Monday, May 18, 2020

The Kenosha & Rockford Railroad

The Kenosha & Rockford Railroad, or the KD Line, was first organized by Kenosha area businessmen as the Kenosha, Rockford and Rock Island Railroad. First proposed to connect Kenosha with Beloit, WI, Beloit showed little interest in the road, and promoters chose to connect the line to Rockford, IL instead, a distance of 68 miles. It opened in 1861 after eight years of planning and construction. 

Image: Mark Atkinson Collection via

The line transported passengers between the two cities, often to tourist sites near Silver Lake and Twin Lakes, WI. Those same lakes became important sources for ice before the days of refrigeration. Two ice spurs connected to lakes at Paddock Lake and Powers Lake

Shown in Periwinkle are the ice spurs this line connected to. The abandoned mainline is in blue. Image: Abandoned & Out-of-Service Railroad Lines

Early in the 20th century, it was acquired by the Chicago & Northwestern Railway, who named it the Kenosha Division, or "KD Line". 

A video of satellite imagery of the mainline in 1939 just post-abandonment.
Most of the line was abandoned in 1939, but portions of the line are still active between Rockford-Loves Park, Chemung-Harvard, and Kenosha-Pleasant Prairie.

Part of the right of way is submerged under Pierce Lake, which in the days of railroading was a rock quarry.

The Long Prairie Trail uses the right of way between Capron, IL and Caledonia, IL, with the Hebron Rail Trail running near Hebron, IL.

Image: "A train on the KD Line speeds northeast through the cut in the limestone which gave Rock Cut its name. From the treeline down, this area is now under water as part of Pierce Lake at Rock Cut State Park. The tracks were removed before the lake was filled. (Brian Landis collection)" via Old Northwest Territory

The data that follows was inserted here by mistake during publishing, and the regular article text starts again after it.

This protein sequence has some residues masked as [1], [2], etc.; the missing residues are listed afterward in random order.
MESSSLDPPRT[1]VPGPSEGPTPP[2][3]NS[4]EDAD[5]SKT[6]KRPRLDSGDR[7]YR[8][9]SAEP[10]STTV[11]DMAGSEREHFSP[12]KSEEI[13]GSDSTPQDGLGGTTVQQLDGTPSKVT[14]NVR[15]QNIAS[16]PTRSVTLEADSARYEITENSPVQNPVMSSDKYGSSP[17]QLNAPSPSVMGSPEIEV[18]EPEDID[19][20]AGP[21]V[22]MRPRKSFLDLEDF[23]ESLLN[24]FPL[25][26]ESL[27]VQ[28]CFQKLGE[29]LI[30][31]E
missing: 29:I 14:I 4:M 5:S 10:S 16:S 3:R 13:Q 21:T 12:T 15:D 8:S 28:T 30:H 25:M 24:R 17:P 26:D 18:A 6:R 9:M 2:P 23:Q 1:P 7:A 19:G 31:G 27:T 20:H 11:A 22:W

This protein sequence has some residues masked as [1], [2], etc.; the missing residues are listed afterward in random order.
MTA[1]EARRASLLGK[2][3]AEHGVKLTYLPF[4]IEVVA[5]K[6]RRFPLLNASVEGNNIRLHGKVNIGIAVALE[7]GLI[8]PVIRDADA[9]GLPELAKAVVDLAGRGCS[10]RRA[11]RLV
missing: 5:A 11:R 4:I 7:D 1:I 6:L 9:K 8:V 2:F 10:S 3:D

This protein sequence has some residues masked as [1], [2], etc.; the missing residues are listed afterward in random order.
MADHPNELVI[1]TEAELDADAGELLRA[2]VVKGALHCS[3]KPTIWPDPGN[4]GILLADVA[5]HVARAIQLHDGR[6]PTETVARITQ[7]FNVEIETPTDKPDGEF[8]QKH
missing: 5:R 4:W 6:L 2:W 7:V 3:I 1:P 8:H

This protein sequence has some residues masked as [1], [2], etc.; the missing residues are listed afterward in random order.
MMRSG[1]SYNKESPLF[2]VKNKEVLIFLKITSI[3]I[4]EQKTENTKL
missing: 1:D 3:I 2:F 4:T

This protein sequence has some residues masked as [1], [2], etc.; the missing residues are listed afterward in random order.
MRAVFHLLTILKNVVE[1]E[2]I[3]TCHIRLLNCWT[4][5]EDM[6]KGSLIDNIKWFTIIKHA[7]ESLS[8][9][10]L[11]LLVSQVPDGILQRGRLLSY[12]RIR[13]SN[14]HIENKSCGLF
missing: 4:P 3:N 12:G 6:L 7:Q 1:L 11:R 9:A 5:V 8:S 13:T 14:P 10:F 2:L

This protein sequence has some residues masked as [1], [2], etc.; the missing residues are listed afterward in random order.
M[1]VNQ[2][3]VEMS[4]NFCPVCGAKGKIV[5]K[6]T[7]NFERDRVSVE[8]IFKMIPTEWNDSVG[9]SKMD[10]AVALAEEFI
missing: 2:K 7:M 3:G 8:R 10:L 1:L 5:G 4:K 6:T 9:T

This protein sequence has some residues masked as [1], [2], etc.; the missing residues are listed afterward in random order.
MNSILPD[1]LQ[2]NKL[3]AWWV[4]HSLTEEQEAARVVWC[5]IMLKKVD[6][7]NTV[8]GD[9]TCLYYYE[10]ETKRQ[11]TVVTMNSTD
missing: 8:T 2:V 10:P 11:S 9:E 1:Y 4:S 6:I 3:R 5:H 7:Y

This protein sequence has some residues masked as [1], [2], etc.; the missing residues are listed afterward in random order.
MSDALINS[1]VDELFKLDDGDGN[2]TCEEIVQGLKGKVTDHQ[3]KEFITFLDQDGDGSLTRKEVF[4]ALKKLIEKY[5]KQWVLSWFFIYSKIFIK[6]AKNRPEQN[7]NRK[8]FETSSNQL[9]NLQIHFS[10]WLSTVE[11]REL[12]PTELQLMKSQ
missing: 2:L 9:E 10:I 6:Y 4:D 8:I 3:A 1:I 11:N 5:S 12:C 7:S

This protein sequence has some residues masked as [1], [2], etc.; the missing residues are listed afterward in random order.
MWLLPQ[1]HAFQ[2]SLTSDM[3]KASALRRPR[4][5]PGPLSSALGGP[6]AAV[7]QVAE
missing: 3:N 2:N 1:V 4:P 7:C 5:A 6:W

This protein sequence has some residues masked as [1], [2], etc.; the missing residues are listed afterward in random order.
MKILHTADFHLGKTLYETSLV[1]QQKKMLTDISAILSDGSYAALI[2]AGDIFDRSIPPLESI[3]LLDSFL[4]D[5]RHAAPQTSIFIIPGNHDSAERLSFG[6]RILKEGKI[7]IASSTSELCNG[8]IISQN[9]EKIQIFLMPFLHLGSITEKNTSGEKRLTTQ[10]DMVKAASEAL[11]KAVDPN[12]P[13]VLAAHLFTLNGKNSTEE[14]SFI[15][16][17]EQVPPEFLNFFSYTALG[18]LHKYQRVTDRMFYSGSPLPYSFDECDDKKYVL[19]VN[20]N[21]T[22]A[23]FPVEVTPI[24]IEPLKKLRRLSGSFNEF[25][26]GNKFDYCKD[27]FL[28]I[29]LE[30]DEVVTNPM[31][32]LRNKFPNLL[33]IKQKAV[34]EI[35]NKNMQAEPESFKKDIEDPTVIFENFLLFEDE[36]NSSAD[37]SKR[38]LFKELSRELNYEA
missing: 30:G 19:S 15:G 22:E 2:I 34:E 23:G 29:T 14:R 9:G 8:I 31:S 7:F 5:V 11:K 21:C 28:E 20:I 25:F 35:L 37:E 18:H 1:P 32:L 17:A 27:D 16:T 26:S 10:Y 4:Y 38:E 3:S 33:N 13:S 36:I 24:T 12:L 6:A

Image: "A train on the KD Line speeds northeast through the cut in the limestone which gave Rock Cut its name. From the treeline down, this area is now under water as part of Pierce Lake at Rock Cut State Park. The tracks were removed before the lake was filled. (Brian Landis collection)" via Old Northwest Territory.

Further Reading: Rockford Area Railroads, by Brian Landis. (Amazon)

Thanks as always for reading!

Saturday, May 16, 2020

El Firdan Railway Bridge - A Bridge Not Far Enough

In the context of railway infrastructure, "Transcontinental" typically refers to the original Transcontinental Railroad, particularly in the United States. But very few pieces of infrastructure can truly be considered transcontinental. 

One that can be considered is Egypt's El Ferdan Railway Bridge (Google Maps), which is a dual swing bridge that spans the Suez Canal, connecting Africa with Asia. The bridge opened in 2001, and is (or was) the longest swing bridge in the world. Between 2001-2015, it served the Egyptian National Railway

Railway bridges over the Suez Canal have had a tendency to not last very long, as it was the fifth bridge over the Suez Canal built in that location. 

The first bridge over the Suez was built in April 1918 for the Sinai Military Railway, but removed after World War I as it was a hindrance to shipping. 

A swing bridge built in 1942 was removed in 1947 after being damaged by a steamship. 

A dual swing bridge replaced it in 1954, but was closed in 1956 after the Suez Crisis. 

It was replaced in 1963, only to be destroyed in 1967 during the Six-Day War with Israel. 

Image credit: H Nawara, Wikipedia Commons